BUSINESS / WORKING COMPENSATION INSURANCE
Insurance is a means of protection from financial loss. It is a form of risk management, primarily used to hedge against the risk of a contingent or uncertain loss.
An entity that provides insurance is known as an insurer, an insurance company, an insurance carrier, or an underwriter. A person or entity who buys insurance is known as a policyholder, while a person or entity covered under the policy is called an insured. Policyholder and insured are often used as but are not necessarily synonyms, as coverage can sometimes extend to additional insureds who did not buy the insurance. The insurance transaction involves the policyholder assuming a guaranteed, known and relatively small loss in the form of payment to the insurer in exchange for the insurer's promise to compensate the insured in the event of a covered loss. The loss may or may not be financial, but it must be reducible to financial terms, and usually involves something in which the insured has an insurable interest established by ownership, possession, or pre-existing relationship.
The insured receives a contract, called the insurance policy, which details the conditions and circumstances under which the insurer will compensate the insured, or their designated beneficiary or assignee. The amount of money charged by the insurer to the policyholder for the coverage set forth in the insurance policy is called the premium. If the insured experiences a loss that is potentially covered by the insurance policy, the insured submits a claim to the insurer for processing by a claims adjuster. A mandatory out-of-pocket expense required by an insurance policy before an insurer will pay a claim is called a deductible (or if required by a health insurance policy, a copayment). The insurer may hedge its own risk by taking out reinsurance, whereby another insurance company agrees to carry some of the risks, especially if the primary insurer deems the risk too large for it to carry.
How does workers’ compensation insurance work?
Each state has its own unique set of workers’ compensation laws that employers must follow. These regulations help ensure that employers provide coverage for the cost of work-related injuries or occupational diseases, regardless of employee negligence.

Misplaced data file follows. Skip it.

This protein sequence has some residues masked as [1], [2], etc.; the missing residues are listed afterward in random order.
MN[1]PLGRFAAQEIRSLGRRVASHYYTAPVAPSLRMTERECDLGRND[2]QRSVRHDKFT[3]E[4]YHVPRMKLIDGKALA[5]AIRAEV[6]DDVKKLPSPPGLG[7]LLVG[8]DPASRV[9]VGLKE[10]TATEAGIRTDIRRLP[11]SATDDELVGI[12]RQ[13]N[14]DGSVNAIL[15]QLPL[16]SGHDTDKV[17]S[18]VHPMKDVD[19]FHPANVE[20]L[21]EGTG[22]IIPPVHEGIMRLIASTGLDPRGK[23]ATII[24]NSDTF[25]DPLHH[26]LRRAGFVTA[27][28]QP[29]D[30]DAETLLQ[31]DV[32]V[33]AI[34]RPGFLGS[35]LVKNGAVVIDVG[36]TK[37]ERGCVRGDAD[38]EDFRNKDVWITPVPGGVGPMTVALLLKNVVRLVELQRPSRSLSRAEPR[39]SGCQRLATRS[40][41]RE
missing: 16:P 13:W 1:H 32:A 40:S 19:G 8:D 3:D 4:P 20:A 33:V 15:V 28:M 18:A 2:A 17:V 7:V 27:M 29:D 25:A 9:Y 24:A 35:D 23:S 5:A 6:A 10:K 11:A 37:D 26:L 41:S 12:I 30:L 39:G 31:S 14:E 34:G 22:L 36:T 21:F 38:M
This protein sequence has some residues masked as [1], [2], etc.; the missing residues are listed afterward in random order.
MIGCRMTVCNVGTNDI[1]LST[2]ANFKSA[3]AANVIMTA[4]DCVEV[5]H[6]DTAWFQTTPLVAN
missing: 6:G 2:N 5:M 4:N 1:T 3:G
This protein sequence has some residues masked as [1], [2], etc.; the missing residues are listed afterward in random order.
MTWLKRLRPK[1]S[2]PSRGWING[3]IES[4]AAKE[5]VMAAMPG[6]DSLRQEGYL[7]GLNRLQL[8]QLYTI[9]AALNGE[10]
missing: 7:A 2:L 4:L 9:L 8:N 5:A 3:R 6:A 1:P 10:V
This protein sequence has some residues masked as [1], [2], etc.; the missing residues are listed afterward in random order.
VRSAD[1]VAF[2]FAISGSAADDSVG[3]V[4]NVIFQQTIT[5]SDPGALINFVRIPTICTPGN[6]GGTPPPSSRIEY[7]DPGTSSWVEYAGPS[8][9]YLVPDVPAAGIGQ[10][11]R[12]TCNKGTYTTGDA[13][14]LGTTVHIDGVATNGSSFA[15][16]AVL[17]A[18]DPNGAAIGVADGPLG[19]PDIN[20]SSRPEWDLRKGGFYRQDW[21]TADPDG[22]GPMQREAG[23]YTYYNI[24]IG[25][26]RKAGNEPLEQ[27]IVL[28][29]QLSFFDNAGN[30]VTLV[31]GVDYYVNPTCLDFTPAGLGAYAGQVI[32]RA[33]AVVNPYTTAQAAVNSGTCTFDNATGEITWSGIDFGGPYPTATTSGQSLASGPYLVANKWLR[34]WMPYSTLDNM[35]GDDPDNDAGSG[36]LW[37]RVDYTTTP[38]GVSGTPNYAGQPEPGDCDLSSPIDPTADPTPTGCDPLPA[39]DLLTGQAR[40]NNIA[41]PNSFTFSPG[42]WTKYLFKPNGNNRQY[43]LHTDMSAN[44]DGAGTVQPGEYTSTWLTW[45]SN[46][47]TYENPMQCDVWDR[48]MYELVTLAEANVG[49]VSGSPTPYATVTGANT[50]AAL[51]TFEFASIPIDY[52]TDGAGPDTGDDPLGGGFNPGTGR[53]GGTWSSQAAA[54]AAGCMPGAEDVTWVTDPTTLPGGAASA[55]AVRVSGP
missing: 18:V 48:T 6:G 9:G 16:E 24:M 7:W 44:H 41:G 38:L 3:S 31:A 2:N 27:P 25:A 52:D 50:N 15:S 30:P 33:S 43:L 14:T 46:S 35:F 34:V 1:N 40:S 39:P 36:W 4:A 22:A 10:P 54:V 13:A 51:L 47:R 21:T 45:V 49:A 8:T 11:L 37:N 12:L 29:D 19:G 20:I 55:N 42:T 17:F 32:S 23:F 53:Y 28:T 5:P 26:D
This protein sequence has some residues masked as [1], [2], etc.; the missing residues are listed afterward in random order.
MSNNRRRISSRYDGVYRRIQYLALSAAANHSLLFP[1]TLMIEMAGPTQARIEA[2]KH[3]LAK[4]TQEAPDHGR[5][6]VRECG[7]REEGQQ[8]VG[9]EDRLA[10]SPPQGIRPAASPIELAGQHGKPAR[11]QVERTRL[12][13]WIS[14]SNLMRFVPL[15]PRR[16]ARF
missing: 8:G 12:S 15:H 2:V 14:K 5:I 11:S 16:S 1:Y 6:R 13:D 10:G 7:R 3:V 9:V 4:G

An employee can only receive benefits if their injury or illness relates to their job duties or employment. Workers’ comp insurance could cover injuries caused by lifting heavy equipment, slipping on a wet or oily surface, or sustaining injury due to fires or explosions.
If an employee isn’t acting within the scope of their employment and becomes injured, such as playing football with friends on a day off, workers’ compensation insurance won’t cover them.
Who needs workers’ compensation insurance?
Workers’ compensation insurance is required by law in almost every state. Some worker exemptions exist, so you’ll want to check with your state to find out if coverage is mandatory for your business.
Choosing to forgo workers’ comp coverage puts your business at high financial risk. Not only can you face a lawsuit for workplace injuries, but you’ll likely be fined for breaking the law.
Keep in mind, workers’ comp insurance protects not only your employees but your small business too. For example, if your insurance is compliant with state law, an employee who receives benefits can’t sue you for their injuries or lost wages.
They can, however, sue you for things that aren’t covered under the workers’ comp portion of your policy. Employer’s liability insurance is also included in your policy to pay for court costs and legal fees if you’re involved in such a lawsuit.
How much does workers’ compensation insurance cost?
In 2020, the national average monthly cost for workers’ compensation insurance through the Progressive Advantage® Business Program was $86. Remember, this is only an average. Your rate will depend on specific qualities of your business including your state, payroll and claims history.
Discover how these and other factors influence your workers’ compensation cost. You may also start a quote online, or contact us directly to speak with an in-house agent who can help you find coverage.